Recently, a close friend said to me, “David, my mom is going through a divorce. Her house is for sale and she’s not sure if she should rent a place or buy a new home in this market. What do you think?”
As we sat on the beach, my friend Jennifer (not her real name) and I discussed her mom’s situation, how difficult the divorce process had been, and her worries about her mom’s financial future.
I listened carefully to Jennifer, and then shared with her some heartfelt advice and wisdom, having worked in the past with hundreds of clients in the same situation. What I told her might also be helpful to you (or a loved one) if you’re unsure of what to do with your money after a divorce or the death of a family member.
First, Do Nothing
There are often dozens of financial decisions to be made during a divorce or after a death. You might find yourself asking such questions as: Should I rent or buy? How should I invest the money (assuming there is any)? Should I hire a financial adviser? If so, who? How do I know I can trust them? Should I invest in stocks, bonds, or mutual funds? Should I start a business, or invest in one?
The questions can seem endless, and often lead to knee-jerk emotional decisions. My advice to Jennifer’s mom was to do nothing right away that involves significant financial decisions or commitments.
I went on to explain to Jennifer that making serious financial decisions in the first year after a divorce or death can lead to regret, and more important to financial mistakes that can last a lifetime. Instead, I said, her mom should give herself a solid year in order to clear her head.
Take a Year to Get Clear
Having worked before with divorced people, widows, and widowers, I can tell you from experience that both of these life-changing situations take a while to heal emotionally. It takes time to go through the feelings of losing someone you love either to death or divorce.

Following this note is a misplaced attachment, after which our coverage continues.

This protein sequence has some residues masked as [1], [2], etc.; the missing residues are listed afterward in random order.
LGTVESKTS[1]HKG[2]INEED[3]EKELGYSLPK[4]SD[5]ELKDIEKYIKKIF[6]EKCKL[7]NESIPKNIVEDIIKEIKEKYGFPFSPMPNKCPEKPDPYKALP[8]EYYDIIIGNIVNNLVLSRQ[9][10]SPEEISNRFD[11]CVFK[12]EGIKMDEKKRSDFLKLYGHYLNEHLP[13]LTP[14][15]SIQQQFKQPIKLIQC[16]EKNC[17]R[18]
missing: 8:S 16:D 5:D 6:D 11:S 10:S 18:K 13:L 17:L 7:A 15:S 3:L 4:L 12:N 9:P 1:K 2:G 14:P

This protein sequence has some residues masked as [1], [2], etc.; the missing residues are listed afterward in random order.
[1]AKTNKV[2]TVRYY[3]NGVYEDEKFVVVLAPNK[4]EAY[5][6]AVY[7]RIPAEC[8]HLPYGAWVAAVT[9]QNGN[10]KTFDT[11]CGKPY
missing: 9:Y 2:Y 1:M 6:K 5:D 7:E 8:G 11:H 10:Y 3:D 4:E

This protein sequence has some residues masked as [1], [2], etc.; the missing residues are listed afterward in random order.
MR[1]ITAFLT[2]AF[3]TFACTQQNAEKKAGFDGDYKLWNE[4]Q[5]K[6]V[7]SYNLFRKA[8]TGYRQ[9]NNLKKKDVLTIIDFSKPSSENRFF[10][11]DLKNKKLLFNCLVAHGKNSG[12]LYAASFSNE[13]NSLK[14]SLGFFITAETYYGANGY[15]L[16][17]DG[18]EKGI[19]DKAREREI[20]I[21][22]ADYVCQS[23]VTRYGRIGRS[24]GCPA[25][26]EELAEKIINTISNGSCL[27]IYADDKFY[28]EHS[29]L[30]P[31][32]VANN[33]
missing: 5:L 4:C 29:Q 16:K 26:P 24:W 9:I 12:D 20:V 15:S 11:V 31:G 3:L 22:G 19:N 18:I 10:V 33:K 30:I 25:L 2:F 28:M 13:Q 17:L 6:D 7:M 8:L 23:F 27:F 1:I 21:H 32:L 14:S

The best thing you can do the first year is deal with the denial, anger, pain, and confusion of the death or divorce. It can take months and often years to come to terms with what has happened, and only then can you finally reach a period where you can think straight.
Even the toughest people need to take time to grieve. And often, the tougher you are, the harder it can be and the longer it can take.
Find Your Money, and a Great Attorney
When you go through a divorce or the death of a loved one, the single most important thing you can do financially during the first year is to simply “find the money.”
Jennifer’s mom wasn’t officially divorced yet, and Jennifer was concerned that she wasn’t being treated fairly by her dad when it comes to finances. Jennifer told me, “My Mom thinks he’s hiding money, and she’s not sure what to do.”
“Tell your mom she needs to hire a professional,” I advised. “She needs to get her attorney to help her find someone who does forensic accounting to search for the money.” Forensic accountants spend their careers finding money that people and businesses try to hide.
When you’re starting the process of a divorce, you need to know how big the financial pie truly is before you split up — which is why finding all the money is so critical. If you’re dealing with a death, it’s equally critical to find all of the assets as soon as possible, as you may only have a few months to settle your estate depending on where you live.
Make Your Money Safe
Initially, put the money you come into after a divorce or death somewhere safe and simple. You shouldn’t tie it up in a long-term investment or anything risky.
My recommendation for Jennifer’s mom was to put the money she was to receive from the sale of the family home into a money market account. They’re liquid, safe, and often insured. You can withdraw your money without a penalty. It doesn’t get any safer and simpler than that — an excellent solution for the first year while you’re getting your head and heart together.
I hope my advice helps you or someone you love during a difficult period. Sometimes, the best thing you can do is listen when someone you love is hurting — but some financial advice never hurts, and can often really help.